Date of Award
Master of Science (MS)
English language -- Rhetoric, Communication of technical information, Technical writing
This is a preliminary case study of exogenres, specifically superimposed genre exosystems, i.e., genre frameworks that are prescribed (genre exosystems) which are “laid upon” (superimposed on) writing scenes from outside oversight entity/ies.
This case study gathered and analyzed artifacts, data, and information from a relatively new exosystem in the Oregon state government: the IT project approval process called “Stage Gate,” a mandated regulatory reporting documentation process in effect in Oregon since 2015. The exogenres in Stage Gate were created out of a social action to superimpose IT governance and industry frameworks on state government agencies who build enterprise IT systems over $1 million. Rhetorical genre analysis and network theory were used to define, analyze, and evaluate a small Stage Gate artifact collection.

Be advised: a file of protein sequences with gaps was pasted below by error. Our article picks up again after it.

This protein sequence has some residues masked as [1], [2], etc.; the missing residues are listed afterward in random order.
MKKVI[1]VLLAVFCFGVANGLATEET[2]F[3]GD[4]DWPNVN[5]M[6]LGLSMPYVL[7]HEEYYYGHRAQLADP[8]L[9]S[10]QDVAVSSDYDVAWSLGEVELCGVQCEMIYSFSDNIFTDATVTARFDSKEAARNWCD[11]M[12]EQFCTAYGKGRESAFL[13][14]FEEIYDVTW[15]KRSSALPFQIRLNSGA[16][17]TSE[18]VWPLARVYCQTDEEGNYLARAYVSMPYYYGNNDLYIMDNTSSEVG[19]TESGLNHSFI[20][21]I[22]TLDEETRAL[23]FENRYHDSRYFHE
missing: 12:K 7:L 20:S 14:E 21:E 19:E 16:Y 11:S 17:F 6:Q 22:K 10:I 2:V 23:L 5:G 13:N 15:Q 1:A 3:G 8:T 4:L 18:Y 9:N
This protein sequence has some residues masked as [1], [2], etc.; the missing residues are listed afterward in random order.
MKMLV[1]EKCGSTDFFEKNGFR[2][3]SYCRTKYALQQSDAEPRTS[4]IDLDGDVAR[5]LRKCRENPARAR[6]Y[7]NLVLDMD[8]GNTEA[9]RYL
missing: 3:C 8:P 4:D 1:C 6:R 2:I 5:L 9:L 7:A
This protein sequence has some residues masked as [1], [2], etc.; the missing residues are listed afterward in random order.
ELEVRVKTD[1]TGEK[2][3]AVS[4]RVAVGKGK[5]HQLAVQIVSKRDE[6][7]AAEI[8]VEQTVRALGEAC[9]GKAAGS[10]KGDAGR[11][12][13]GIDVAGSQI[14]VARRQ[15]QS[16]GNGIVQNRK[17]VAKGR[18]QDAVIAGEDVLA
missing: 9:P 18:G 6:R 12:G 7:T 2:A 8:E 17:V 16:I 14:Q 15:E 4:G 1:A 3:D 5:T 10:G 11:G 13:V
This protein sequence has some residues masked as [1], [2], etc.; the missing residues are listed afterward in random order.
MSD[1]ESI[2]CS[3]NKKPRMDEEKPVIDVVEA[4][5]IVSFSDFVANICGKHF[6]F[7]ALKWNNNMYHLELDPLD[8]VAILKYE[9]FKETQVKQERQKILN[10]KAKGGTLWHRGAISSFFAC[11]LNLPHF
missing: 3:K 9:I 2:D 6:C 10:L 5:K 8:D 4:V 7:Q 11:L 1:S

Results reveal how genres in the superimposition can be treated as units of analysis for tracing collective cognition across organizational levels. Document-centric information architectures, however, are a poor method for tracing the genre and that a component content management system (CCMS) is a more precise, accurate, and adaptable approach to the more than 200 projects in the Stage Gate process.
Covey, Henry, "Exo-genres: Case Study of Oregon State’s ‘Stage-Gate’ IT Review Process" (2019). Technical and Professional Writing Graduate Student Papers. 1.